Persistence

I remember when my then four year old daughter dropped a whole container of tiny cake decorating pearls on the floor. They danced and rolled everywhere. I immediately went to seek the dust buster. My daughter was quick to say ‘Don’t use that Mum. It’s OK. I’ll pick them all up’. For a best part of the next half hour she was down on her knees pincer gripping the tiny decorating balls off the floor. I realised her motivation but her persistence to the task was incredible.

Unfortunately I can’t say the same for my own level of persistence the last time I played the Wii with my son. How incredibly frustrating that game was! I was uncoordinated, had none of that ‘inbuilt, magic know-how’ that children have these days in front of such gadgets and just found the whole experience terribly unenjoyable. To be honest, I wanted to quit very early on in the piece.

It would have been very easy for me to make up some excuse about needing to do some work or get the washing off the line but apart from wanting give my son some ‘Mum time’, I also knew that giving up just because it was difficult and frustrating was not the best thing to do, and of course not the best example for my son. At some point along my ‘growing up’ journey, my teachers and parents instilled this important life skill into me.

Persistence is one of the five Keys of Success from the ‘You Can Do It’ program that is taught at Charlton from Kindergarten to Year 6. Trying hard and not giving up
when something feels like it’s too hard to do is not a skill, or trait that comes naturally to all children. For some it seems an inherent trait, but for others it has to be taught. Some examples of persistent behaviour include;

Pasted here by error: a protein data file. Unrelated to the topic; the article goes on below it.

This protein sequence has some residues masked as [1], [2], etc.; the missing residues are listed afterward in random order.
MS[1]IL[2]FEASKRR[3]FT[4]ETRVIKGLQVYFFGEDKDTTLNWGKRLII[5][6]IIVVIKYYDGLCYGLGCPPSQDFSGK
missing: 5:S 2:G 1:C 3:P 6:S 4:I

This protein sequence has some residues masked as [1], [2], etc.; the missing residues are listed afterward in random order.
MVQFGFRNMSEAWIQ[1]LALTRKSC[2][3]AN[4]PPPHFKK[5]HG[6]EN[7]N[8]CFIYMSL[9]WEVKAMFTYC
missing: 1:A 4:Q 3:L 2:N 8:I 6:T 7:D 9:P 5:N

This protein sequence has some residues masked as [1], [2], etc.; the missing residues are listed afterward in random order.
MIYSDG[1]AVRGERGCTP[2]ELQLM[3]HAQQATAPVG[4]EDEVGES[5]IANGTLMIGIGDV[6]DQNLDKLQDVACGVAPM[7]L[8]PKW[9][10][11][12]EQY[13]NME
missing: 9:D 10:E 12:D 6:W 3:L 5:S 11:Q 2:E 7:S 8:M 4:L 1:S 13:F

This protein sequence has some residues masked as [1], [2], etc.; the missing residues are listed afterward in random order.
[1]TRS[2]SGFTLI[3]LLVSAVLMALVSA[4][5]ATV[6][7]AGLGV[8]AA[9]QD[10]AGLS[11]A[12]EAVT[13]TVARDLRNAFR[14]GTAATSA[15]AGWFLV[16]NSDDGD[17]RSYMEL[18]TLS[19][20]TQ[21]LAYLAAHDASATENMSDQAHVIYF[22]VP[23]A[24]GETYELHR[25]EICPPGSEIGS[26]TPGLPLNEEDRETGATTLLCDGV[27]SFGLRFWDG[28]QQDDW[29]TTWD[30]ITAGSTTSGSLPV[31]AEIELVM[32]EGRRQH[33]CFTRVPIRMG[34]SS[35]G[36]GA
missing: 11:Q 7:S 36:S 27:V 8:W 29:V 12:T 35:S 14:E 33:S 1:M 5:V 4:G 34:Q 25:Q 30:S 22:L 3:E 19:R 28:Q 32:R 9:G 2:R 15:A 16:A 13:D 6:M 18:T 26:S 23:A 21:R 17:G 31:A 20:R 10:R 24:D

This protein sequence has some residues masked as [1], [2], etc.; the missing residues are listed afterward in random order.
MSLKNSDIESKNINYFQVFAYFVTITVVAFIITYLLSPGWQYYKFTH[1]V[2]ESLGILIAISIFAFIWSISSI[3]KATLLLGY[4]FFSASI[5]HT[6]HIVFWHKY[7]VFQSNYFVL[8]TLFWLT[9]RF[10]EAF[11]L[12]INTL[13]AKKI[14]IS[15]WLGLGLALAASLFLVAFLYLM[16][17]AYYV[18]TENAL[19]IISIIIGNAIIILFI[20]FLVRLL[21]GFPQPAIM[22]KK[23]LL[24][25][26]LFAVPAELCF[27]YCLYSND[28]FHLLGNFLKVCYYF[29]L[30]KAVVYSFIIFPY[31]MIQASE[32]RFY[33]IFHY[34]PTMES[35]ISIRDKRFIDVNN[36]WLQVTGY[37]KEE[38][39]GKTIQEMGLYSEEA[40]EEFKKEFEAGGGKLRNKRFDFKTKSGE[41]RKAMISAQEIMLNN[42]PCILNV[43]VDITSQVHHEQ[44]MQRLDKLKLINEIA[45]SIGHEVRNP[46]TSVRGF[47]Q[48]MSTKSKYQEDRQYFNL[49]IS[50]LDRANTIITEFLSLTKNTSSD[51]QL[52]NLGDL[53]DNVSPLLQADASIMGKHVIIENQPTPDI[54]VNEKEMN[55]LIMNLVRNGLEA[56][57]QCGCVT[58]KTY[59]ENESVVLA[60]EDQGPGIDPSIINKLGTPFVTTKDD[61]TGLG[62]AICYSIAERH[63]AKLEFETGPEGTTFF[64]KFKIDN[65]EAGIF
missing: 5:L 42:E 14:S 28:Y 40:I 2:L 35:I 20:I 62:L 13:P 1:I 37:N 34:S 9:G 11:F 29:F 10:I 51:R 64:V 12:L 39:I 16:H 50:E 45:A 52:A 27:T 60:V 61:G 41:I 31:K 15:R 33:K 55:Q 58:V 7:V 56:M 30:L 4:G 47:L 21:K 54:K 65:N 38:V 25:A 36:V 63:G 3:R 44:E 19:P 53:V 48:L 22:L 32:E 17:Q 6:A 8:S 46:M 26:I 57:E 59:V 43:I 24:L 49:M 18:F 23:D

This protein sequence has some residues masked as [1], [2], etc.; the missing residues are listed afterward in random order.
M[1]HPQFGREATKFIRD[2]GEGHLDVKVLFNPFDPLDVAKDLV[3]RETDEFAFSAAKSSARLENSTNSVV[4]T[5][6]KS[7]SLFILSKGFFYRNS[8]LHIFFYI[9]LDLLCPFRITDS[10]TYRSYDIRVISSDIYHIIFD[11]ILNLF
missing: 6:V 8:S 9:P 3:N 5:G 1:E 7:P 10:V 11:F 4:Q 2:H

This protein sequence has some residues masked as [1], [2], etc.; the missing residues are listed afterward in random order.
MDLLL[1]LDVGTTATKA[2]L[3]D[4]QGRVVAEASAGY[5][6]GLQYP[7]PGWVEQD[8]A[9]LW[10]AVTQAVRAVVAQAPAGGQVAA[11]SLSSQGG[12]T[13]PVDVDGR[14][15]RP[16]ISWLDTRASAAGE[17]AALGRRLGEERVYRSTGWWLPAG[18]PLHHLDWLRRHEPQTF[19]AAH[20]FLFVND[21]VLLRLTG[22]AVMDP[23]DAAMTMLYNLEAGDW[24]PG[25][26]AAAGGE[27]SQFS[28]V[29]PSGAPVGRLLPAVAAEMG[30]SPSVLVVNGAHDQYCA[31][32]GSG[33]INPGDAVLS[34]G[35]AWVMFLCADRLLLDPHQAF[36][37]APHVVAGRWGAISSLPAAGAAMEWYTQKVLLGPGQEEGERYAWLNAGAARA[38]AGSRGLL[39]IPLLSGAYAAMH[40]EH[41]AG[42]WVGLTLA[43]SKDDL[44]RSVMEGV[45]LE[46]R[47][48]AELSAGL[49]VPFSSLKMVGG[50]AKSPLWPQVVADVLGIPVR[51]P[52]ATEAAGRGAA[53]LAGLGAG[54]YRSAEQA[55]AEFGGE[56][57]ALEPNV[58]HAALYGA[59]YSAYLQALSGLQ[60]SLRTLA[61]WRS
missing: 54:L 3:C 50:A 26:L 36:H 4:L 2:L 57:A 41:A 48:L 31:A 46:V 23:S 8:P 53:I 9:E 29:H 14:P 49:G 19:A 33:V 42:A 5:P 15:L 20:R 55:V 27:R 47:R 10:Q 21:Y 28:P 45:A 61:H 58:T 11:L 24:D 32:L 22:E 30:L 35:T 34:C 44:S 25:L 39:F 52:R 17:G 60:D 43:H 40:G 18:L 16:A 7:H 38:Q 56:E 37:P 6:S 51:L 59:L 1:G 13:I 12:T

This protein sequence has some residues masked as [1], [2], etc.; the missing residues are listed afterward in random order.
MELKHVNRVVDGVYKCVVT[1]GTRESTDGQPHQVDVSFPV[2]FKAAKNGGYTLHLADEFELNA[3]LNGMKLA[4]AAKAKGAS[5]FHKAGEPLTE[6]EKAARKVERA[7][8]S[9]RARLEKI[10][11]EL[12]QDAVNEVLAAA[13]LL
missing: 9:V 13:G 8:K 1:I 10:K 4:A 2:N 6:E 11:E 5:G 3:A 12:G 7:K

• Continuing to try even when schoolwork is hard
  • Not being distracted by others
  • Checking work when it’s finished to make sure it’s correct
  • Completing homework and assignments on time

At Charlton we are committed to developing young people’s social and emotional capabilities.

Parenting Educator Michael Grose says – “The ability to persist at a task and see it through to the end is one of the most important success skills that you can teach a child”.

As busy parents it’s very easy to do tasks for our children that we should let them persist with themselves. It’s easy to make life too easy for our children.

Parents who allow children to stop work when it gets too hard, stay home from school for a minor reason or give up on a sport because they are not succeeding straight away are not doing their children any favours and they are depriving children of opportunities to develop persistence.

It’s important to promote persistence by encouraging children to keep going and not give in at the slightest hurdle or difficulty. It’s important that parents be a sounding board for their children’s frustrations but parents also need to show confidence in their child’s ability to cope and get through difficulties.

There is a strong correlation between effort and success. The ability to persist in the face of difficulties is one of the best success attributes that children will ever develop.

This week, take the time to consider how persistent your child is. If you realise they need more work in this area, think about some ways you might be able to help them in this. ‘Stickability’ is very important!

Mrs Vicki Gunning / Head of Junior School

2017-11-14T02:19:33+00:00